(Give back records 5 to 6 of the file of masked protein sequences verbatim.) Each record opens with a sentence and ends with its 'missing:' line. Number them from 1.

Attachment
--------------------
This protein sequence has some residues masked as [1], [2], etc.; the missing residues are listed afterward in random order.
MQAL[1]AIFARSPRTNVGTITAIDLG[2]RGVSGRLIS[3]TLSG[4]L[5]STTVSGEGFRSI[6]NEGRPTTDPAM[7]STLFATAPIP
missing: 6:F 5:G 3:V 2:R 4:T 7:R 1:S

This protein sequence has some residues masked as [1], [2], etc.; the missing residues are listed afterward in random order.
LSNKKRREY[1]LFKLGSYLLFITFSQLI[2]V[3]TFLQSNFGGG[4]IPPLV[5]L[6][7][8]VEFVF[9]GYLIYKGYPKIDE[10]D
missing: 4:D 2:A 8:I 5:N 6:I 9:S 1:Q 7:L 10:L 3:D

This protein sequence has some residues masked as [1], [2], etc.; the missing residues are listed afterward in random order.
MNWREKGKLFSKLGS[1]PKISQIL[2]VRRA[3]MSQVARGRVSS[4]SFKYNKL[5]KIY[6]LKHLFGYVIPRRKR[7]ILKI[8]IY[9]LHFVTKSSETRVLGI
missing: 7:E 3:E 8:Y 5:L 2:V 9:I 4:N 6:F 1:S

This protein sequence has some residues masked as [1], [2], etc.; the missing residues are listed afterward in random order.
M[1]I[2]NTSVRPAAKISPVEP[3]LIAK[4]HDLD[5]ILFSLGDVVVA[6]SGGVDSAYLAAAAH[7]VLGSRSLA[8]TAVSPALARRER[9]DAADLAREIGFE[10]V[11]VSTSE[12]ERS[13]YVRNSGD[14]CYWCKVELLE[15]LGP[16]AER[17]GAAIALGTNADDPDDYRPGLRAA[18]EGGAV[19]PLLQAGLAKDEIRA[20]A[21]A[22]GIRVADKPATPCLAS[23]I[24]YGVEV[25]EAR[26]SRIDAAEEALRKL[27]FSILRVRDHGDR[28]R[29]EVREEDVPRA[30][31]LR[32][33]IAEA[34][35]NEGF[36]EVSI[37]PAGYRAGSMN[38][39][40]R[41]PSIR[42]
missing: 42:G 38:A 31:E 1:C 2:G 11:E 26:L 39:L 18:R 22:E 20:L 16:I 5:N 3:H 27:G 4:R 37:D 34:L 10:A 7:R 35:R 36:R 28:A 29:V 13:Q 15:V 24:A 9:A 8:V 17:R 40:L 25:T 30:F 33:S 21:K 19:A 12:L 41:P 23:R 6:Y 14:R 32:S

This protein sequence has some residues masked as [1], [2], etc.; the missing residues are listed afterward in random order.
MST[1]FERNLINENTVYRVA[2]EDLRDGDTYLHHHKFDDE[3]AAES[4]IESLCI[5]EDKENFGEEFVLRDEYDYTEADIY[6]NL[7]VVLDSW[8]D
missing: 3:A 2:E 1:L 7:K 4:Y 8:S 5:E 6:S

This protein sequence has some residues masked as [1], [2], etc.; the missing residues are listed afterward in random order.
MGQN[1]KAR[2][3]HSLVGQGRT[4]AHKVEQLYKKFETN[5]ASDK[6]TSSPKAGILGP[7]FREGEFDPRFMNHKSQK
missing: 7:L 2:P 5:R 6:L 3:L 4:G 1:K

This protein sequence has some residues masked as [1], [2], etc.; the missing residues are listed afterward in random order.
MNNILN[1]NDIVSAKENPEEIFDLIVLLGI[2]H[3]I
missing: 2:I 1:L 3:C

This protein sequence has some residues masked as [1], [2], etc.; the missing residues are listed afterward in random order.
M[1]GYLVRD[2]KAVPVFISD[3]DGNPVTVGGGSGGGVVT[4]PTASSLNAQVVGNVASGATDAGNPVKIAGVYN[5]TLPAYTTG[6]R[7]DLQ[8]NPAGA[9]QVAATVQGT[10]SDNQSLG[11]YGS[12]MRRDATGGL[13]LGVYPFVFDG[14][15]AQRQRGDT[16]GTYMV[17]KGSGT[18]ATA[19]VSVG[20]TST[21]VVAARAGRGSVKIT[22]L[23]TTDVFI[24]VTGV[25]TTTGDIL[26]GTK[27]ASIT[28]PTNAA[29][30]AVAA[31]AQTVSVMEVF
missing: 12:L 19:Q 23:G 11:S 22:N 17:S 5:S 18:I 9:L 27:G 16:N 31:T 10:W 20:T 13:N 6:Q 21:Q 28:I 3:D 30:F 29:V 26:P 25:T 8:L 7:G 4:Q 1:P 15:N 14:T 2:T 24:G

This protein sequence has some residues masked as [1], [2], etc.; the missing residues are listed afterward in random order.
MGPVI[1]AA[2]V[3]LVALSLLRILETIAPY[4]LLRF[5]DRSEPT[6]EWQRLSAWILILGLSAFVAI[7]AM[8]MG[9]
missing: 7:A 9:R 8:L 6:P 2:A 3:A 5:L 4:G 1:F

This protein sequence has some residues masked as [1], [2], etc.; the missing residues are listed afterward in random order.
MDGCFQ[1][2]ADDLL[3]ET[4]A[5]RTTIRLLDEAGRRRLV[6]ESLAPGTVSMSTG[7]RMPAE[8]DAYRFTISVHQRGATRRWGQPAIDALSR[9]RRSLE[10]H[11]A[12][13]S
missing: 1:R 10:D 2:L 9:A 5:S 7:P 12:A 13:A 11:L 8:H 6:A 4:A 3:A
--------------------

This protein sequence has some residues masked as [1], [2], etc.; the missing residues are listed afterward in random order.
MST[1]FERNLINENTVYRVA[2]EDLRDGDTYLHHHKFDDE[3]AAES[4]IESLCI[5]EDKENFGEEFVLRDEYDYTEADIY[6]NL[7]VVLDSW[8]D
missing: 3:A 2:E 1:L 7:K 4:Y 8:S 5:E 6:S

This protein sequence has some residues masked as [1], [2], etc.; the missing residues are listed afterward in random order.
MGQN[1]KAR[2][3]HSLVGQGRT[4]AHKVEQLYKKFETN[5]ASDK[6]TSSPKAGILGP[7]FREGEFDPRFMNHKSQK
missing: 7:L 2:P 5:R 6:L 3:L 4:G 1:K